So, right now, I believe it is not only the guy who is feeling the side effects of his action. It is quite likely that his family will also feel its effects. Be it the American trained police or Saddam police. They come from the same cup, they share the same lifestyle. And they are capable of doing the same things. Also, the tribal people in Middle East never get satisfied by just punishing the person in consideration. They also feel themselves responsible to also punish the family of that person (similar to blood feuds, and this does not always work as one from me, one from you). In my country there are many examples of that, even though the impact of tribes are highly limited. And I am sure Iraq should be in much worse conditions.

Let's hope that, at least, his family survives that.
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Old 2008-12-18, 23:49   Link #87
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It seems to me that Bush has missed a golden opportunity to score some goodwill in the Middle East by simply asking al-Maliki to pardon the poor journalist.

After all, the shoe-throwing act is, ironically, a good example of the "democracy" that the United States has "given" to Iraq.
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Old 2008-12-19, 00:02   Link #88
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Quote:
Originally Posted by TinyRedLeaf View Post
It seems to me that Bush has missed a golden opportunity to score some goodwill in the Middle East by simply asking al-Maliki to pardon the poor journalist.
Funny, that's exactly what I was thinking this morning. But, Bush is on his way out anyways so I suppose it's not as significant after all...
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Old 2008-12-19, 15:31   Link #89
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LOL at all the fantastic photoshopped images currently on the "internets" demonstrating Bush's incredible ninja prowess even at the age of 62. So that's what he's good at.

And pardon for going off topic, this is in response to ShimatheKat's post a few pages ago:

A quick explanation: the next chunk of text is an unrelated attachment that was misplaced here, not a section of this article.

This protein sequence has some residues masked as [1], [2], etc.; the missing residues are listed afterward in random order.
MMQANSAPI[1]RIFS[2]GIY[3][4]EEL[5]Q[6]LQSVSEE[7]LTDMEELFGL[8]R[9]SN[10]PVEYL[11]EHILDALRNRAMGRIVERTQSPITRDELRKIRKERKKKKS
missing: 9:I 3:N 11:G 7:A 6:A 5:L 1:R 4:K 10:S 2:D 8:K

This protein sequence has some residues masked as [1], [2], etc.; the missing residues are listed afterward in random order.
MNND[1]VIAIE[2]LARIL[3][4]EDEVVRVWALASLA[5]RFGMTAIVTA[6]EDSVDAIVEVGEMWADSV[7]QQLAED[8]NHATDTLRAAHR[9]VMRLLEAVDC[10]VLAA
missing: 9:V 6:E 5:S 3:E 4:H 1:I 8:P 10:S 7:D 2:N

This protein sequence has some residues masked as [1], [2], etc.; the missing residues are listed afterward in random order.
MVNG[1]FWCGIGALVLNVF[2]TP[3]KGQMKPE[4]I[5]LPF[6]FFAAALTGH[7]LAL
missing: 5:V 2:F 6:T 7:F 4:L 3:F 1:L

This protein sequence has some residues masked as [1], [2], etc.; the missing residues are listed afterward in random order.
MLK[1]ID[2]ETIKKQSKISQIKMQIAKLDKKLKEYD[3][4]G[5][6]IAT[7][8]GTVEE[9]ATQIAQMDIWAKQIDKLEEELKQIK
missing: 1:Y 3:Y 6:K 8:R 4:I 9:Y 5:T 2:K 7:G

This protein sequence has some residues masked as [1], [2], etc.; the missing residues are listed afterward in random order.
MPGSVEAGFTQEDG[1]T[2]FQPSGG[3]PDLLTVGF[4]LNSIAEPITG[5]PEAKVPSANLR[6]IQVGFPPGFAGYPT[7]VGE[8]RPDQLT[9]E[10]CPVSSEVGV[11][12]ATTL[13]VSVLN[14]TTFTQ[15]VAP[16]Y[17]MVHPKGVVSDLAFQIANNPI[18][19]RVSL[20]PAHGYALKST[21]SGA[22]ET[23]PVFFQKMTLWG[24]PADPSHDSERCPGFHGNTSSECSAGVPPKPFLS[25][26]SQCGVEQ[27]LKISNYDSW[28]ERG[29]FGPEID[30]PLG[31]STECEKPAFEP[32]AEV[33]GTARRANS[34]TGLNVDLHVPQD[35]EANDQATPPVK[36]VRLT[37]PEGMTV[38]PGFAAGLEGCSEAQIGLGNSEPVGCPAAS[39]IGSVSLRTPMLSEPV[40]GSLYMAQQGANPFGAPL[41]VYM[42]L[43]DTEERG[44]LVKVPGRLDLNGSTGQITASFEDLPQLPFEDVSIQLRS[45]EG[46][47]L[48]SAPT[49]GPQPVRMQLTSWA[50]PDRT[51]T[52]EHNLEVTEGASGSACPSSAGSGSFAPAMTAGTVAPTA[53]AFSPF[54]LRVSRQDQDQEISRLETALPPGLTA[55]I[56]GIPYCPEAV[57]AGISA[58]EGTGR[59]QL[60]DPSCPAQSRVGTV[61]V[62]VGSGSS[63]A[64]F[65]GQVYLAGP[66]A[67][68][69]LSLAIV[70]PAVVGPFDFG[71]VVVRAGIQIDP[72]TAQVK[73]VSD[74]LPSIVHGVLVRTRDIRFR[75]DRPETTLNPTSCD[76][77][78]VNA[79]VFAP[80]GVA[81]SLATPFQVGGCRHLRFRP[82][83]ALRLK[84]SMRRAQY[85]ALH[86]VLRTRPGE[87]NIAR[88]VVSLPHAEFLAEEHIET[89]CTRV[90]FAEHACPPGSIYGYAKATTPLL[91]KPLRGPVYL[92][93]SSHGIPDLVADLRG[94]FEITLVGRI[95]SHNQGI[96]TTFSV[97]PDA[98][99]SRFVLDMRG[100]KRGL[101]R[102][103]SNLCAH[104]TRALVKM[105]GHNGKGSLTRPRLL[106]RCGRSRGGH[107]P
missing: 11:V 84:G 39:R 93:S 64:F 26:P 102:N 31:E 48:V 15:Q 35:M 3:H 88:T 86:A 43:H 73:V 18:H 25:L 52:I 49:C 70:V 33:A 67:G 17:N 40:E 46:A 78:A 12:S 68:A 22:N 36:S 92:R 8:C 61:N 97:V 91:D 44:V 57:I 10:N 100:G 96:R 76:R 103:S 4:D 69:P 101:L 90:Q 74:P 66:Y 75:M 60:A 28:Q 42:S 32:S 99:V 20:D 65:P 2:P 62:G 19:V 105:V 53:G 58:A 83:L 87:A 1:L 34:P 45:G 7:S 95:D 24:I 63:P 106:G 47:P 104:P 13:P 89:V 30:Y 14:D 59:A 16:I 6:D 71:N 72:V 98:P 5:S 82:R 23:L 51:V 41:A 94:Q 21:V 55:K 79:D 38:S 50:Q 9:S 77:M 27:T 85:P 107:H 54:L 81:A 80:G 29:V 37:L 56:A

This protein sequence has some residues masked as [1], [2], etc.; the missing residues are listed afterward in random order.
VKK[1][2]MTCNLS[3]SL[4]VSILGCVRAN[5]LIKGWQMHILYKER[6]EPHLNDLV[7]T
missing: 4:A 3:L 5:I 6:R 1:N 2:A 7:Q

Quote:
Originally Posted by ShimatheKat View Post
As some analysts call it, the "Taiwan" stage of democracy.

The list goes like this.

Hong Kong stage (where democracy exists, but limited hugely)
Taiwan/Thailand (new democracy)
American/Canadian (active democracy)
Singapore (where there is active debate, but little else - usually when people turn disinterested in politics)
Japanese stage, where people can't be bothered about politics.
If your list is intended to be in evolutionary order, than I have to disagree. The Singapore stage can hardly be called active, but it's deliberately suppressed at or even below the Hong Kong stage, not being allowed to grow naturally. Publish anything that puts the government in a bad light and you'll get sued ridiculously easily. Not even the HK gov't does that (though there are some miscreants who wish they should).

So the list is something like this:

Quote:
-2. "North Korea" stage - Zero democracy, all dissent brutally crushed.

-1. "China" stage - Zero democracy, dissent allowed to some extent, but don't push your luck.

0. "Russia", "Singapore" stage - With (sometimes unfair or engineered) one-sided) elections, but dissent must not go too far. At risk of falling below Stage 0 anytime.

1. "Hong Kong", "Malaysia" stage - With rigged system but otherwise fair elections, where even if the ruling party remains in control, the opposition at least put up a decent fight and aren't completely squeezed dry by ruthless gov't maneuverings, not yet anyway. Dissent tolerated or even totally allowed, but don't expect much change. Potential risk of reverting to Stage 0 or below.

2. "Taiwan", "Thailand" stage - New democracy with your good ol' pro-wrestling entertainment. Critics of democracy always like to cite these examples as to why "enlightened despotism" is good for you, while conveniently failing to realize that established democracies like US, UK and France went through such a stage as well. Slight risk of reverting to Stage 0.

3.0 "US", "UK" stage - Mature democracy. Politicking still there, but at least it's not as shameless compared to those you see in Stage 2. Most of the time anyway. Too mature to go back to Stage 0.